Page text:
The cyberattack that targeted stars such as Jennifer Lawrence and Kate Upton may be just the tip of the iceberg, predicts a security expert, warning that hackers are becoming more sophisticated.
“We’re clearly in a moment where the hackers have momentum,” Ivan Drucker, CEO and founder of New York City-based security firm IvanExpert told FoxNews.com. “In the next few years, I think we’re going to see more and more security breaches of all sorts, including celebrity photos; it occurs to me that the next era of security to deter the hackers has not been developed yet.”
The FBI and Apple are investigating allegations that the online accounts of a number of celebrities were hacked, after naked photos of the stars were posted online. At this stage, however, specific details about the breach are not known.
“The FBI is aware of the allegations concerning computer intrusions and the unlawful release of material involving high-profile individuals, and is addressing the matter,” said the FBI, in a statement emailed to FoxNews.com, adding that “any further comment would be inappropriate at this time.”
Apple has not yet responded to a request for comment on this story by FoxNews.com.
Drucker outlined three possible hacking scenarios that could have resulted in the leaked photos. In the first, hackers may have used viruses or malware installed on computer or a phone to steal passwords. “But it’s unlikely that it could have been on an iPhone, because there’s no evidence of widespread iPhone security compromises yet,” he added.
In the second scenario, Drucker says that hackers could have launched a “brute force attack,” essentially “spraying” iCloud with multiple passwords until they access an account. “That’s why dictionary words are such dangerous passwords, because that’s the first thing that gets targeted in a brute force attack,” he said.
The third possibility would involve vulnerability on Apple’s iCloud servers themselves, according to Drucker. “There’s no way to verify that, but it’s possible that hackers have identified a vulnerability,” added the expert.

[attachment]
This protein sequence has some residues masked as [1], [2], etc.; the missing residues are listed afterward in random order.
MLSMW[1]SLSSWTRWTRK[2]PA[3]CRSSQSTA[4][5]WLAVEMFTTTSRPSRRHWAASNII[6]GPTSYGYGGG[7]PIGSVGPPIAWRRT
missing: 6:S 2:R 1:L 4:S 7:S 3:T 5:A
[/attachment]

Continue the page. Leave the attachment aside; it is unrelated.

Media reports have already discussed a potential weakness in the “Find My iPhone” feature on Apple’s iCloud online storage service, which may have been exploited by a brute force attack. The website Github, which cited the vulnerability, reported on Monday that it had been “patched” by Apple.
Drucker told FoxNews.com that ongoing high-profile data breaches highlight the need for consumers to protect their passwords. “My strong advice to anyone is to use a password management program to ensure that you use a different password for every website,” he said. “It’s no longer about remembering passwords – it’s about having a program to remember passwords for you.”
Recent security breaches have certainly shone a spotlight on this technology. Last month’s report that a Russian crime ring has gained access to more than a billion Internet credentials, for example, raised the profile of password management products such as Dashlane, LastPass, and 1Password.
Drucker said that consumers should also think about using two-factor security authentication when accessing critical online accounts such as iCloud or Gmail. “With this, when you sign on from an untrusted location, it will send a code to your phone – you can only log on with that code,” he explained. “Most of the big providers offer it and will send some form of text to your phone.”
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